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Case: 20-1760 Document: 55 Page: 1 Filed: 06/11/2021 United States Court of Appeals for the Federal Circuit ______________________ YANBIN YU, ZHONGXUAN ZHANG, Plaintiffs-Appellants v. APPLE INC., Defendant-Appellee ______________________ 2020-1760 ______________________ Appeal from the United States District Court for the Northern District of California in No. 3:18-cv-06181-JD, Judge James Donato. ------------------------------------------------YANBIN YU, ZHONGXUAN ZHANG, Plaintiffs-Appellants v. SAMSUNG ELECTRONICS CO., LTD., SAMSUNG ELECTRONICS AMERICA, INC., Defendants-Appellees ______________________ 2020-1803 ______________________ Case: 20-1760 Document: 55 Page: 2 2 Filed: 06/11/2021 YU v. APPLE INC. Appeal from the United States District Court for the Northern District of California in No. 3:18-cv-06339-JD, Judge James Donato. ______________________ Decided: June 11, 2021 ______________________ ROBERT G. LITTS, Dan Johnson Law Group, LLP, Burlingame, CA, argued for plaintiffs-appellants. Also represented by DANIEL JOHNSON, JR. HEIDI LYN KEEFE, Cooley LLP, Palo Alto, CA, argued for all defendants-appellees. Defendant-appellee Apple Inc. also represented by DEEPA KANNAPPAN, LOWELL D. MEAD, PRIYA B. VISWANATH; PHILLIP EDWARD MORTON, Washington, DC. DOUGLAS HALLWARD-DRIEMEIER, Ropes & Gray LLP, Washington, DC, for defendants-appellees Samsung Electronics Co., Ltd., Samsung Electronics America, Inc. Also represented by JAMES RICHARD BATCHELDER, DAVID S. CHUN, East Palo Alto, CA; STEVEN PEPE, New York, NY; SCOTT S. TAYLOR, Boston, MA. ______________________ Before NEWMAN, PROST *, and TARANTO, Circuit Judges. Opinion for the court filed by Circuit Judge PROST. Dissenting opinion filed by Circuit Judge NEWMAN. PROST, Circuit Judge. Yanbin Yu and Zhongxuan Zhang (collectively, “Yu”) sued Apple and Samsung (collectively, “Defendants”), Circuit Judge Sharon Prost vacated the position of Chief Judge on May 21, 2021. * Case: 20-1760 YU Document: 55 Page: 3 Filed: 06/11/2021 v. APPLE INC. 3 alleging that Defendants infringed claims 1, 2, and 4 of U.S. Patent No. 6,611,289 (“the ’289 patent”). The district court granted Defendants’ motion to dismiss on the basis that the asserted claims were invalid under 35 U.S.C. § 101. Yu appeals. Because the district court did not err, we affirm. BACKGROUND The ’289 patent is titled “Digital Cameras Using Multiple Sensors with Multiple Lenses.” Claim 1 is representative 1 and recites: 1. An improved digital camera comprising: a first and a second image sensor closely positioned with respect to a common plane, said second image sensor sensitive to a full region of visible color spectrum; two lenses, each being mounted in front of one of said two image sensors; said first image sensor producing a first image and said second image sensor producing a second image; an analog-to-digital converting circuitry coupled to said first and said second image sensor and digitizing said first and said second intensity images to produce correspondingly a first digital image and a second digital image; The district court treated claim 1 as representative for purposes of its eligibility analysis. Neither party disputes that treatment on appeal, and Yu does not separately argue the eligibility of dependent claims 2 or 4. We therefore treat claim 1 as representative for purposes of our eligibility analysis. See Elec. Power Grp., LLC v. Alstom S.A., 830 F.3d 1350, 1352 (Fed. Cir. 2016). 1 Case: 20-1760 Document: 55 Page: 4 4 Filed: 06/11/2021 YU v. APPLE INC. an image memory, coupled to said analog-to-digital converting circuitry, for storing said first digital image and said second digital image; and a digital image processor, coupled to said image memory and receiving said first digital image and said second digital image, producing a resultant digital image from said first digital image enhanced with said second digital image. Defendants filed a Rule 12(b)(6) motion to dismiss, which the district court granted with prejudice after concluding that each asserted claim was patent ineligible under § 101. The district court held that the asserted claims were directed to “the abstract idea of taking two pictures and using those pictures to enhance each other in some way.” Yu v. Apple Inc., Nos. 18-cv-6181, 18-cv-6339, 2020 WL 1429773, at *3 (N.D. Cal. Mar. 24, 2020) (“District Court Opinion”). The court explained that “photographers ha[ve] been using multiple pictures to enhance each other for over a century.” Id. at *4. The district court further concluded that the asserted claims lack an inventive concept, noting “the complete absence of any facts showing that the[] [claimed] elements were not well-known, routine, and conventional.” Id. at *6. The district court entered judgment. Yu timely appealed. We have jurisdiction under 28 U.S.C. § 1295(a)(1). DISCUSSION We review a district court’s grant of a Rule 12(b)(6) motion under the law of the regional circuit. Simio, LLC v. FlexSim Software Prods., Inc., 983 F.3d 1353, 1358 (Fed. Cir. 2020). Under Ninth Circuit law, we review such dismissals de novo, construing all allegations of material fact in the light most favorable to the nonmoving party. Yagman v. Garcetti, 852 F.3d 859, 863 (9th Cir. 2017). And we review de novo a district court’s determination of patent Case: 20-1760 YU Document: 55 v. APPLE INC. Page: 5 Filed: 06/11/2021 5 ineligibility under § 101. Visual Memory LLC v. NVIDIA Corp., 867 F.3d 1253, 1257 (Fed. Cir. 2017). In analyzing whether claims are patent eligible under § 101, we employ the two-step Mayo/Alice framework. Alice Corp. v. CLS Bank Int’l, 573 U.S. 208, 217 (2014); Mayo Collaborative Servs. v. Prometheus Labs., Inc., 566 U.S. 66, 70–73 (2012). First, we determine whether a patent claim is directed to an unpatentable law of nature, natural phenomenon, or abstract idea. Alice, 573 U.S. at 217. If so, we then determine whether the claim nonetheless includes an “inventive concept” sufficient to “‘transform the nature of the claim’ into a patent-eligible application.” Id. (quoting Mayo, 566 U.S. at 72, 78). I We begin our analysis with step one. We agree with the district court that claim 1 is directed to the abstract idea of taking two pictures (which may be at different exposures) and using one picture to enhance the other in some way. See District Court Opinion, 2020 WL 1429773, at *3, *6. “We have approached the Step 1 directed to inquiry by asking what the patent asserts to be the focus of the claimed advance over the prior art. In conducting that inquiry, we must focus on the language of the [a]sserted [c]laims themselves, considered in light of the specification.” TecSec, Inc. v. Adobe Inc., 978 F.3d 1278, 1292 (Fed. Cir. 2020) (cleaned up). Given the claim language and the specification, we conclude that claim 1 is “directed to a result or effect that itself is the abstract idea and merely invoke[s] generic processes and machinery” rather than “a specific means or method that improves the relevant technology.” Smart Sys. Innovations, LLC v. Chi. Transit Authority, 873 F.3d 1364, 1371 (Fed. Cir. 2017). At the outset, we note that claim 1 results in “producing a resultant digital image from said first digital image Case: 20-1760 6 Document: 55 Page: 6 Filed: 06/11/2021 YU v. APPLE INC. enhanced with said second digital image.” Yu does not dispute that, as the district court observed, the idea and practice of using multiple pictures to enhance each other has been known by photographers for over a century. See District Court Opinion, 2020 WL 1429773, at *4. Rather, Yu contends that claim 1 is directed to a patent-eligible application of this idea as opposed to just the idea itself. The claim’s remaining limitations undercut Yu’s contention. Only conventional camera components are recited to effectuate the resulting “enhanced” image—two image sensors, two lenses, an analog-to-digital converting circuitry, an image memory, and a digital image processor. Indeed, it is undisputed that these components were wellknown and conventional. See, e.g., Reply Br. 12 (“It is true that the individual digital camera components recited in the claims are themselves generic and conventional.” (emphasis omitted)). And, as claimed, these conventional components perform only their basic functions (e.g., “said first image sensor producing a first image,” “said second image sensor producing a second image,” “an analog-to-digital converting circuitry [for] digitizing . . . images,” “an image memory . . . for storing said first digital image and said second digital image”) and are set forth at a high degree of generality. This is consistent with the specification’s identification of the “great need for a generic solution that makes digital cameras capable of producing high resolution images without [high] cost.” ’289 patent col. 2 ll. 3–6 (emphasis added). What is claimed is simply a generic environment in which to carry out the abstract idea. See In re TLI Commc’ns LLC Pat. Litig., 823 F.3d 607, 611 (Fed Cir. 2016) (“[T]he recited physical components merely provide a generic environment in which to carry out the abstract idea of classifying and storing digital images in an organized manner.”). Case: 20-1760 YU v. APPLE INC. Document: 55 Page: 7 Filed: 06/11/2021 7 Yu’s contrary arguments are unpersuasive. 2 For example, Yu argues that the asserted claims “are directed to a patent-eligible improvement in digital camera functionality” by “providing a specific solution” to problems such as “low resolution caused by low pixel counts” and “inability to show vivid colors caused by limited pixel depth.” Appellant’s Br. 36–38; see also id. at 56. But claim 1’s solution to those problems is the abstract idea itself—to take one image and “enhance” it with another. See ’289 patent col. 10 ll. 54–58 (“[A] digital image processor . . . produc[es] a resultant digital image from said first digital image enhanced with said second digital image.”). Yu further points to portions of the specification to support the contention that the asserted advance in the claims is the particular configuration of lenses and image sensors. But “[e]ven a specification full of technical details about a physical invention may nonetheless conclude with claims that claim nothing more than the broad law or abstract idea underlying the claims.” ChargePoint, Inc. v. SemaConnect, Inc., 920 F.3d 759, 769 (Fed. Cir. 2019). Such is the case here. Each time the specification of the ’289 patent suggests that a particular configuration is the asserted advance over the prior art, it does so in a four-lens, four-image-sensor configuration in which three of the sensors are color-specific while the fourth is a black-and-white sensor. See ’289 patent col. 9 ll. 23–27 (“One of the key features of the We note that Yu’s claimed invention is couched as an improved machine (an “improved digital camera”). But whether a device is “a tangible system (in § 101 terms, a ‘machine’)” is not dispositive. See Alice, 573 U.S. at 224; In re TLI Commc’ns, 823 F.3d at 611 (“[N]ot every claim that recites concrete, tangible components escapes the reach of the abstract-idea inquiry.”). As discussed herein, the focus of claim 1 is the abstract idea. 2 Case: 20-1760 8 Document: 55 Page: 8 Filed: 06/11/2021 YU v. APPLE INC. present multiple sensors is to use the intensity image from B/W sensor 308 to expand the dynamic ranges of images from sensors 302, 304 and 306 so as to increase overall dynamic range of the resultant color images.”); see also id. at col. 10 ll. 17–25 (“What sets the present invention fundamentally apart from existing technologies is the use of the black-and-white intensity image from the image sensor with a full transparent filter or no filter at all. The B/W image sensor can capture full information including details that may be missed by those color image sensors.”). Indeed, the portion of the specification describing the “many obvious benefits and advantages” of the “unique configuration” hinges on that particular four-lens, four-image-sensor configuration in which three of the sensors are color-specific while the fourth is a black-and-white sensor. Id. at col. 2 ll. 52–57 (“Second each of the image sensors is only responsible for one color; thereby the expensive process of coating a mosaic of selectively transmissive filters superimposed in pixel-based registration on one image sensor is eliminated and subsequently no micro-lenses process is needed.”). Yet representative claim 1 requires only a two-lens, two-imagesensor configuration in which none of the image sensors must be color. 3 In these circumstances, the mismatch between the specification statements that Yu points to and the breadth of claim 1 underscores that the focus of the claimed advance is the abstract idea and not the particular configuration discussed in the specification that allegedly departs from the prior art. In the ’289 patent, a sensor “sensitive to a full region of visible color spectrum” is a black-and-white sensor. ’289 patent claim 1; see id. at col. 2 ll. 39–49, col. 5 ll. 28–39, col. 10 ll. 17–23; Oral Arg. at 2:54–3:20, 19:05–46, No. 20-1760, http://oralarguments.cafc.uscourts.gov/default.aspx?fl=20-1760_03032021.mp3. 3 Case: 20-1760 YU Document: 55 v. APPLE INC. Page: 9 Filed: 06/11/2021 9 Accordingly, at step one, we agree with the district court that claim 1 of the ’289 patent is directed to an abstract idea. II Turning to step two, we conclude that claim 1 does not include an inventive concept sufficient to transform the claimed abstract idea into a patent-eligible invention. Because claim 1 is recited at a high level of generality and merely invokes well-understood, routine, conventional components to apply the abstract idea identified above, see, e.g., ’289 patent claim 1; id. at col. 2 ll. 3–5; J.A. 117–20, claim 1 fails at step two, see, e.g., Alice, 573 U.S. at 225–26; Mayo, 566 U.S. at 73; see also, e.g., In re TLI Commc’ns, 823 F.3d at 615 (concluding patent claims ineligible at step two in part because “the recited physical components behave exactly as expected according to their ordinary use”). Yu’s contrary arguments again fail. For example, Yu argues that “[t]he unconventional nature of the digital camera architecture is demonstrated by the prosecution history of the ’289 Patent” because the asserted claims “were allowed . . . over multiple prior art references.” Appellant’s Br. 56. But even if claim 1 recites novel subject matter, that fact is insufficient by itself to confer eligibility. See SAP Am., Inc. v. InvestPic, LLC, 898 F.3d 1161, 1163 (Fed. Cir. 2018); Two-Way Media Ltd. v. Comcast Cable Commc’ns, LLC, 874 F.3d 1329, 1340 (Fed. Cir. 2017) (“Eligibility and novelty are separate inquiries.”). Yu further argues that the claimed “hardware configuration is vital to performing the claimed image enhancement” and that, “[t]herefore, the claimed combination of limitations . . . is unconventional.” Appellant’s Br. 59. But the conclusion does not follow from the premise. Conventional computer equipment can be “vital” to an advance that is still abstract, but not suffice to avoid ineligibility at Alice step two. See, e.g., SAP, 898 F.3d at 1168–70 (ineligibility holding where abstract, mathematical data Case: 20-1760 Document: 55 10 Page: 10 Filed: 06/11/2021 YU v. APPLE INC. manipulation had to be implemented on computers, but only conventional computer equipment was required). Here, the claimed hardware configuration itself is not an advance and does not itself produce the asserted advance of enhancement of one image by another, which, as explained, is an abstract idea. The claimed configuration does not add sufficient substance to the underlying abstract idea of enhancement—the generic hardware limitations of claim 1 merely serve as “a conduit for the abstract idea.” In re TLI Commc’ns, 823 F.3d at 612. In other words, “[t]he main problem that [Yu] cannot overcome is that the claim—as opposed to something purportedly described in the specification—is missing an inventive concept.” Two-Way Media, 874 F.3d at 1338. In sum, we see no inventive concept in claim 1 that would confer patent eligibility at step two. III Yu also argues that the district court erred at the pleadings stage in making certain adverse findings of fact and failing to accept certain allegations in the complaint. According to Yu, the district court (1) should not have considered the undisputed fact that the practice of using multiple pictures to enhance each other was well-known for over a century; (2) should not have ruled on the “highly complex” technology at issue without first hearing expert testimony; and (3) improperly disregarded Yu’s allegations of patent eligibility. Yu’s arguments are misplaced. First, the district court’s recognition at the pleadings stage in the context of § 101 of the century-old practice of using multiple pictures to enhance each other concerns a pertinent “fundamental . . . concept[] and technological development[] [and thus] is well supported by our precedents.” Affinity Labs of Tex., LLC v. Amazon.com Inc., 838 F.3d 1266, 1270 (Fed. Cir. 2016). Second, patent eligibility can be determined at the Rule 12(b)(6) stage without the aid of expert Case: 20-1760 YU Document: 55 Page: 11 v. APPLE INC. Filed: 06/11/2021 11 testimony. See, e.g., Genetic Techs. Ltd. v. Merial L.L.C., 818 F.3d 1369, 1373–74 (Fed. Cir. 2016). It was not error for the district court to do so here. Last, “[i]n ruling on a 12(b)(6) motion, a court need not accept as true allegations that contradict matters properly subject to judicial notice or by exhibit, such as the claims and the patent specification.” Secured Mail Sols. LLC v. Universal Wilde, Inc., 873 F.3d 905, 913 (Fed. Cir. 2017) (cleaned up). Here, the district court considered the intrinsic record and concluded that the claims were directed to patent-ineligible subject matter, despite Yu’s allegations to the contrary. This is not error. CONCLUSION We have considered Yu’s remaining arguments and find them unpersuasive. In view of the foregoing, the judgment of the United States District Court for the Northern District of California is affirmed. AFFIRMED Case: 20-1760 Document: 55 Page: 12 Filed: 06/11/2021 United States Court of Appeals for the Federal Circuit ______________________ YANBIN YU, ZHONGXUAN ZHANG, Plaintiffs-Appellants v. APPLE INC., Defendant-Appellee ______________________ 2020-1760 ______________________ Appeal from the United States District Court for the Northern District of California in No. 3:18-cv-06181-JD, Judge James Donato. ------------------------------------------------YANBIN YU, ZHONGXUAN ZHANG, Plaintiffs-Appellants v. SAMSUNG ELECTRONICS CO., LTD., SAMSUNG ELECTRONICS AMERICA, INC., Defendants-Appellees ______________________ 2020-1803 ______________________ Case: 20-1760 Document: 55 Page: 13 2 Filed: 06/11/2021 YU v. APPLE INC. Appeal from the United States District Court for the Northern District of California in No. 3:18-cv-06339-JD, Judge James Donato. ______________________ NEWMAN, Circuit Judge, dissenting. The invention described and claimed in U.S. Patent No. 6,611,289 (“the ’289 patent”) is a digital camera having two lenses mounted in front of separate image sensors, with analog to digital conversion circuitry, a memory that stores the images, and a digital processor that enhances the images. This camera is a mechanical and electronic device of defined structure and mechanism; it is not an “abstract idea.” Observation of the claims makes clear that they are for a specific digital camera: 1. An improved digital camera comprising: a first and second image sensor closely positioned with respect to a common plane, said second image sensor sensitive to a full region of visible color spectrum; two lenses, each being mounted in front of one of said two image sensors; said first image sensor producing a first image and said second image sensor producing a second image; an analog-to-digital converting circuitry coupled to said first and said second image sensor and digitizing said first and said second intensity images to produce correspondingly a first digital image and a second digital image; an image memory, coupled to said analog-to-digital converting circuitry, for storing said first digital image and said second digital image; and Case: 20-1760 YU Document: 55 Page: 14 Filed: 06/11/2021 v. APPLE INC. 3 a digital image processor, coupled to said image memory and receiving said first digital image and said second digital image, producing a resultant digital image from said first digital image enhanced with said second digital image. 2. The improved digital camera as recited in claim 1, wherein said first image sensor sensitive to said full region of visible color spectrum. 4. The improved digital camera as recited in claim 1, wherein said analog-to-digital converting circuitry comprises two individual analog-to-digital converters, each integrated with one of said first and second image sensors so that said first and second digital images are digitized independently and in parallel to increase signal throughput rate. The ’289 patent specification states that the digital camera described therein achieves superior image definition. A statement of purpose or advantage does not convert a device into an abstract idea. From the court’s further enlargement of Section 101 to deny access to patenting, and further obfuscation of the statute, I respectfully dissent. DISCUSSION The majority states that this digital camera is ineligible for consideration for patenting because “claim 1 is directed to the abstract idea of taking two pictures (which may be at different exposures) and using one picture to enhance the other in some way.” Maj. Op. at 5. I repeat: claim 1 is for a digital camera having a designated structure and mechanism that perform specified functions; claim 1 is not for the general idea of enhancing camera images. The camera of the ’289 patent may or may not ultimately satisfy all the substantive requirements of patentability, for this is an active field of technology. However, that does not convert a mechanical/electronic device into an abstract idea. Case: 20-1760 4 Document: 55 Page: 15 Filed: 06/11/2021 YU v. APPLE INC. Section 101 states the general classes of patentable subject matter The purpose of Section 101 is to define the subject matter of patents as distinguished from the subject matter of copyright—for both arise from the same clause of the Constitution. Section 101’s words first appeared in the Patent Act of 1793, where the Act defined the subject matter of patents as “any new and useful art, machine, manufacture or composition of matter, or any new and useful improvement on any art, machine, manufacture or composition of matter.” Patent Act of 1793, ch. 11, § 1; 1 Stat. 318 (1793). Thomas Jefferson’s words remain in today’s statute; see 35 U.S.C. § 101 (defining patentable subject matter as “any new and useful process, machine, manufacture, or composition of matter, or any new and useful improvement thereof.”). The issues here debated have long been settled. The Court in Diamond v. Diehr, 450 U.S. 175 (1981), discussed the codification of Section 101 in Title 35, and summarized: The Senate Report stated: “Section 101 sets forth the subject matter that can be patented, ‘subject to the conditions and requirements of this title.’ The conditions under which a patent may be obtained follow, and Section 102 covers the conditions relating to novelty.” Id. at 190 (emphasis in Diehr) (quoting S. Rep. No. 82-1979, at 5 (1952), reprinted in 1952 U.S.C.C.A.N. 2399). In contravention of this explicit distinction between Section 101 and Section 102, the majority now holds that the ’289 camera is an abstract idea because the camera’s components were well-known and conventional and perform only their basic functions. That is not the realm of Section 101 eligibility. The Supreme Court disposed of this position in Diehr: Case: 20-1760 YU Document: 55 Page: 16 Filed: 06/11/2021 v. APPLE INC. 5 It has been urged that novelty is an appropriate consideration under § 101. Presumably, this argument results from the language in § 101 referring to any “new and useful” process, machine, etc. Section 101, however, is a general statement of the type of subject matter that is eligible for patent protection “subject to the conditions and requirements of this title.” Specific conditions for patentability follow and § 102 covers in detail the conditions relating to novelty. The question therefore of whether a particular invention is novel is “wholly apart from whether the invention falls into a category of statutory subject matter.” Diehr, 450 U.S. at 189–90 (quoting In re Bergy, 596 F.2d 952, 961 (C.C.P.A. 1979), vacated as moot, Diamond v. Chakrabarty, 444 U.S. 1028 (1980)). I stress this history, for the principle that the majority today invokes was long ago discarded. A device that uses known components does not thereby become an abstract idea, and is not on that ground ineligible for access to patenting. The “abstract idea” concept with respect to patent-eligibility is founded in the distinction between general principle and specific application. An oft-cited illustration is O’Reilly v. Morse, 56 U.S. 62 (1853), where the Court rejected Samuel Morse’s claim 8 to the scientific principle he called “galvanic current,” or electromagnetism, as used for printing at a distance. The Court explained: The eighth [claim] is too broad and covers too much ground. It is this. ‘I do not propose to limit myself to the specific machinery or parts of machinery described in the foregoing specification and claims; the essence of my invention being the use of the motive power of the electric or galvanic current, which I call electro-magnetism, however developed, for making or printing intelligible characters, signs or letters at any distances, being a new Case: 20-1760 6 Document: 55 Page: 17 Filed: 06/11/2021 YU v. APPLE INC. application of that power, of which I claim to be the first inventor or discoverer.’ Id. However, the Court sustained Morse’s claims to the structure and details of the invention that he named the telegraph. Over the ensuing decades, this reasoning has solidified the foundations of eligibility, drawing on the fundamental distinction between breadth of general scientific principle, and its embodiment in practical application. This distinction between a general concept and its specific application is implemented in the Patent Act. Determination of patentability of a new device is not a matter of eligibility under Section 101, but of compliance with all the statutory provisions. Patent-eligible subject matter must meet the substantive standards of patentability in order to receive a patent, but Section 101 ineligibility does not arise simply because a device embodies minor and predictable differences from the prior art, as the majority holds. Maj. Op. at 5–6. “The question . . . of whether a particular invention is novel is wholly apart from whether the invention falls into a category of statutory subject matter.” Diehr, 450 U.S. at 190 (internal quotation marks and citation omitted). As technology advanced, the Supreme Court was cognizant of the importance of technology to the nation’s economy and well-being, and resolved significant new issues. For example, as the field of biotechnology evolved, the Court reiterated that Section 101 embraces any new or useful “manufacture” or “composition of matter,” and reminded us that “Congress intended statutory subject matter to ‘include anything under the sun that is made by man.’” Diamond v. Chakrabarty, 447 U.S. 303, 309 (1980) (quoting S. Rep. No. 82-1979, at 5 (1952), reprinted in 1952 U.S.C.C.A.N. 2399; and H.R. Rep. No. 82-1923, at 6 (1952)). Case: 20-1760 YU Document: 55 v. APPLE INC. Page: 18 Filed: 06/11/2021 7 And as litigation burgeoned in computer-implemented technologies, in Alice Corp. Pty. Ltd. v. CLS Bank International, 573 U.S. 208 (2014), the Court sought to provide guidance by proposing a two-step analytical process to distinguish abstract idea from specific embodiment. The Alice two-step analysis does not produce the majority's now-effected enlargement of Section 101. In the current state of Section 101 jurisprudence, inconsistency and unpredictability of adjudication have destabilized technologic development in important fields of commerce. Although today’s Section 101 uncertainties have arisen primarily in the biological and computer-implemented technologies, all fields are affected. The case before us enlarges this instability in all fields, for the court holds that the question of whether the components of a new device are well-known and conventional affects Section 101 eligibility, without reaching the patentability criteria of novelty and nonobviousness. The digital camera described and claimed in the ’289 patent is a mechanical/electronic device that easily fits the standard subject matter eligibility criteria. Neither the panel majority nor the district court decided patentability under Section 102 or Section 103, having eliminated the claims under Section 101. The ’289 claims warrant review under the substantive criteria of patentability—a review that they have never received. The fresh uncertainties engendered by the majority’s revision of Section 101 are contrary to the statute and the weight of precedent, and contrary to the public’s interest in a stable and effective patent incentive. I respectfully dissent.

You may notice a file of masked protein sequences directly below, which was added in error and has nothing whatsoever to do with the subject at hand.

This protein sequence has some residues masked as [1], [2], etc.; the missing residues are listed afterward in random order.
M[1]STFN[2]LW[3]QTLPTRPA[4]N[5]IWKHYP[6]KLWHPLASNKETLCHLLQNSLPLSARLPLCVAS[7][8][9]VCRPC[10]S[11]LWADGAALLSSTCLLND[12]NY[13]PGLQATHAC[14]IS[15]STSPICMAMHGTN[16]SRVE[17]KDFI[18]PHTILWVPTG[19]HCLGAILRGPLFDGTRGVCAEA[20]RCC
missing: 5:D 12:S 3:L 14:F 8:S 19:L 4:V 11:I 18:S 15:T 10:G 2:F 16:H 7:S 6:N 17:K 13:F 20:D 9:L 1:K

Primary Holding
Federal Circuit finds claims in a patent, titled Digital Cameras Using Multiple Sensors with Multiple Lenses, patent-ineligible as directed to an abstract idea.